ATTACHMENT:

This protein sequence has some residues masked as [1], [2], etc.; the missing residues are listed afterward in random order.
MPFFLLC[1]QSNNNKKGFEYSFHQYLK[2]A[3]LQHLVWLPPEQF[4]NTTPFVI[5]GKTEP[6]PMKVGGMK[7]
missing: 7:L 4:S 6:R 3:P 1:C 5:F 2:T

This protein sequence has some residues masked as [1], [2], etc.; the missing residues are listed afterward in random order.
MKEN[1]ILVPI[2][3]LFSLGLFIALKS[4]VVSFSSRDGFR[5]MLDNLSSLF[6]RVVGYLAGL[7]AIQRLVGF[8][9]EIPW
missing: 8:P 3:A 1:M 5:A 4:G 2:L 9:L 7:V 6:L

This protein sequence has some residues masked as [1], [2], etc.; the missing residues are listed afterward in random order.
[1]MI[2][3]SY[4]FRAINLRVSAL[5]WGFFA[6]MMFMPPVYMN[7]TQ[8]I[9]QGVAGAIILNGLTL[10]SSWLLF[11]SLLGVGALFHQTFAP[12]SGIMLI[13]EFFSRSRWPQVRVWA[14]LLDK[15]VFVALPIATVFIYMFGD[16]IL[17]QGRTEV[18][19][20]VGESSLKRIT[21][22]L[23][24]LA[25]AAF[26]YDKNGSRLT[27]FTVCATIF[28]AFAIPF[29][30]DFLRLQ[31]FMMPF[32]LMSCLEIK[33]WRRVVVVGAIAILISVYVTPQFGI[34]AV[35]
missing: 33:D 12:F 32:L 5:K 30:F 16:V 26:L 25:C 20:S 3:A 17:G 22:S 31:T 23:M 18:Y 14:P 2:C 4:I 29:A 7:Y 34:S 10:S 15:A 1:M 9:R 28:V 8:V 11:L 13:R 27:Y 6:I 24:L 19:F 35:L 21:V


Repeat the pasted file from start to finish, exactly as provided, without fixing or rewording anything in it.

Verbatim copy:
This protein sequence has some residues masked as [1], [2], etc.; the missing residues are listed afterward in random order.
MPFFLLC[1]QSNNNKKGFEYSFHQYLK[2]A[3]LQHLVWLPPEQF[4]NTTPFVI[5]GKTEP[6]PMKVGGMK[7]
missing: 7:L 4:S 6:R 3:P 1:C 5:F 2:T

This protein sequence has some residues masked as [1], [2], etc.; the missing residues are listed afterward in random order.
MKEN[1]ILVPI[2][3]LFSLGLFIALKS[4]VVSFSSRDGFR[5]MLDNLSSLF[6]RVVGYLAGL[7]AIQRLVGF[8][9]EIPW
missing: 8:P 3:A 1:M 5:A 4:G 2:L 9:L 7:V 6:L

This protein sequence has some residues masked as [1], [2], etc.; the missing residues are listed afterward in random order.
[1]MI[2][3]SY[4]FRAINLRVSAL[5]WGFFA[6]MMFMPPVYMN[7]TQ[8]I[9]QGVAGAIILNGLTL[10]SSWLLF[11]SLLGVGALFHQTFAP[12]SGIMLI[13]EFFSRSRWPQVRVWA[14]LLDK[15]VFVALPIATVFIYMFGD[16]IL[17]QGRTEV[18][19][20]VGESSLKRIT[21][22]L[23][24]LA[25]AAF[26]YDKNGSRLT[27]FTVCATIF[28]AFAIPF[29][30]DFLRLQ[31]FMMPF[32]LMSCLEIK[33]WRRVVVVGAIAILISVYVTPQFGI[34]AV[35]
missing: 33:D 12:F 32:L 5:K 30:F 16:V 26:L 25:C 20:S 3:A 17:G 22:S 31:T 23:M 18:Y 14:P 2:C 4:I 29:A 7:Y 34:S 10:S 15:A 1:M 9:R 28:V 8:V 11:L 13:R 27:Y 6:I 24:L 19:F 35:L 21:V